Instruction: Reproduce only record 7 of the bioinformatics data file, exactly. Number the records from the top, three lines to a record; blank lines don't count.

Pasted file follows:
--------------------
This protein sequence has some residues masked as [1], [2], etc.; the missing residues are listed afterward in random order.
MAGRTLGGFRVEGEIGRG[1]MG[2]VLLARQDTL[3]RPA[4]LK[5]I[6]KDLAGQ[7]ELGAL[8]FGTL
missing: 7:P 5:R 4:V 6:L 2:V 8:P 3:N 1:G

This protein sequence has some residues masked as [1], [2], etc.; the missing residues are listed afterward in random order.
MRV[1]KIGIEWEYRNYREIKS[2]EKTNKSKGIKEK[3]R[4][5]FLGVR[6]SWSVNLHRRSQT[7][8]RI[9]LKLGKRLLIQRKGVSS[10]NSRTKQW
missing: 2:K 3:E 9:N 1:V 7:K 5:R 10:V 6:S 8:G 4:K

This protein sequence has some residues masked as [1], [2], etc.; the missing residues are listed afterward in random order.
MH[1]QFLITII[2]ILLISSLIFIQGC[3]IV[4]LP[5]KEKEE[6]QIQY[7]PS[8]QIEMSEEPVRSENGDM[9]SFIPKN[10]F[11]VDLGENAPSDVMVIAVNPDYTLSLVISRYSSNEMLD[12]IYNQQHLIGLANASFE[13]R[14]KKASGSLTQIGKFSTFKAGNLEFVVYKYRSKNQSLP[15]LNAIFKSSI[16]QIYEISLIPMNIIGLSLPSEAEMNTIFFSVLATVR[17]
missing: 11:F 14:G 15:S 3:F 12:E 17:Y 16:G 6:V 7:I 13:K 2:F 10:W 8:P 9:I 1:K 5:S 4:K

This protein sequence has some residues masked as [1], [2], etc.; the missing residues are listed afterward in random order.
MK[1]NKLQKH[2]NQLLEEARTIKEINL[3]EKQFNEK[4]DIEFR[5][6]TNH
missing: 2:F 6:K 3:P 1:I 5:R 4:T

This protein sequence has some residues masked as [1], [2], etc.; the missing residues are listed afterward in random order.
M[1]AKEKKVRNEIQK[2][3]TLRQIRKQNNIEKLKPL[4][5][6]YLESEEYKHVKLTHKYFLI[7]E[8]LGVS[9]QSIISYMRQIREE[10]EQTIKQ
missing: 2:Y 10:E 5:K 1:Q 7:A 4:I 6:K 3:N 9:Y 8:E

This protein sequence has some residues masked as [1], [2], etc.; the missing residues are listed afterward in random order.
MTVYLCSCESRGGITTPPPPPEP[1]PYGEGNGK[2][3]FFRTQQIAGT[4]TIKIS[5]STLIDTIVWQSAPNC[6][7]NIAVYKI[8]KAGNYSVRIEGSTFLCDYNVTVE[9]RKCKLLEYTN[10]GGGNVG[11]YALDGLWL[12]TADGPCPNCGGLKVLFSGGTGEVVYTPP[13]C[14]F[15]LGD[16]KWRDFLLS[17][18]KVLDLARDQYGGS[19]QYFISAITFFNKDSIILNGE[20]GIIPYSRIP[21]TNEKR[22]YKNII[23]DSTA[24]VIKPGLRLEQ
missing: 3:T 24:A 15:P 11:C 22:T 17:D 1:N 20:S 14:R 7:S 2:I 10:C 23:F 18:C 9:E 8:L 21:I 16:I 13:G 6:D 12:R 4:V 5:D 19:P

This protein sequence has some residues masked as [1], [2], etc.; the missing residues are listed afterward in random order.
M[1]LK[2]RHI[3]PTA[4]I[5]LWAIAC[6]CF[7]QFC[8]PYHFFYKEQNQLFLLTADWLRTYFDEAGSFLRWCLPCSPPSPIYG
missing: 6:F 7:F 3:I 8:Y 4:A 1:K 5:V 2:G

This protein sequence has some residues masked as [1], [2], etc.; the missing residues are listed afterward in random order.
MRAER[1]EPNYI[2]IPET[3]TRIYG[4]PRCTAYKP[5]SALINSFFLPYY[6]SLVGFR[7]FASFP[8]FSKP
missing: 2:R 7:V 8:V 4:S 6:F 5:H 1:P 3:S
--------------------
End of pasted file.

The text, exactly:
This protein sequence has some residues masked as [1], [2], etc.; the missing residues are listed afterward in random order.
M[1]LK[2]RHI[3]PTA[4]I[5]LWAIAC[6]CF[7]QFC[8]PYHFFYKEQNQLFLLTADWLRTYFDEAGSFLRWCLPCSPPSPIYG
missing: 6:F 7:F 3:I 8:Y 4:A 1:K 5:V 2:G